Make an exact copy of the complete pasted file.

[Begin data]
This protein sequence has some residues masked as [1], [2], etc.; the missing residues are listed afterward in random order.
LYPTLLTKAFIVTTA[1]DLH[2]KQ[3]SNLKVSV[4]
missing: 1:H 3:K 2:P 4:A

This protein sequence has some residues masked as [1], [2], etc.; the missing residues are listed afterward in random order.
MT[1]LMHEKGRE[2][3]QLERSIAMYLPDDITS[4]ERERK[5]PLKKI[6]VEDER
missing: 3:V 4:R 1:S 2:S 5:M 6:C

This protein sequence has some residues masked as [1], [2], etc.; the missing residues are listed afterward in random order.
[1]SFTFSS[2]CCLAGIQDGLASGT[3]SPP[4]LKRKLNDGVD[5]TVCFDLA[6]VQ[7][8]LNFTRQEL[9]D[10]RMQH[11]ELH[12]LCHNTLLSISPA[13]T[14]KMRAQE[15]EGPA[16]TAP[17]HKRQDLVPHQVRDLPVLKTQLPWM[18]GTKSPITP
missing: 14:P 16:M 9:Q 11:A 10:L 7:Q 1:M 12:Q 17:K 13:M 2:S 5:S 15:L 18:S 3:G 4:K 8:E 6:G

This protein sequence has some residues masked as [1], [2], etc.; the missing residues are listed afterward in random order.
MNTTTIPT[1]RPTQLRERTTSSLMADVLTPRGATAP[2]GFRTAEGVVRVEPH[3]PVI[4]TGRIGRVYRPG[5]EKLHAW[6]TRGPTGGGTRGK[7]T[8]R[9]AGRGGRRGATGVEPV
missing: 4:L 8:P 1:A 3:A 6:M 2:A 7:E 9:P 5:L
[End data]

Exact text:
This protein sequence has some residues masked as [1], [2], etc.; the missing residues are listed afterward in random order.
LYPTLLTKAFIVTTA[1]DLH[2]KQ[3]SNLKVSV[4]
missing: 1:H 3:K 2:P 4:A

This protein sequence has some residues masked as [1], [2], etc.; the missing residues are listed afterward in random order.
MT[1]LMHEKGRE[2][3]QLERSIAMYLPDDITS[4]ERERK[5]PLKKI[6]VEDER
missing: 3:V 4:R 1:S 2:S 5:M 6:C

This protein sequence has some residues masked as [1], [2], etc.; the missing residues are listed afterward in random order.
[1]SFTFSS[2]CCLAGIQDGLASGT[3]SPP[4]LKRKLNDGVD[5]TVCFDLA[6]VQ[7][8]LNFTRQEL[9]D[10]RMQH[11]ELH[12]LCHNTLLSISPA[13]T[14]KMRAQE[15]EGPA[16]TAP[17]HKRQDLVPHQVRDLPVLKTQLPWM[18]GTKSPITP
missing: 14:P 16:M 9:Q 11:A 10:L 7:Q 1:M 12:Q 17:K 13:M 2:S 5:S 15:L 18:S 3:G 4:K 8:E 6:G

This protein sequence has some residues masked as [1], [2], etc.; the missing residues are listed afterward in random order.
MNTTTIPT[1]RPTQLRERTTSSLMADVLTPRGATAP[2]GFRTAEGVVRVEPH[3]PVI[4]TGRIGRVYRPG[5]EKLHAW[6]TRGPTGGGTRGK[7]T[8]R[9]AGRGGRRGATGVEPV
missing: 4:L 8:P 1:A 3:A 6:M 2:A 7:E 9:P 5:L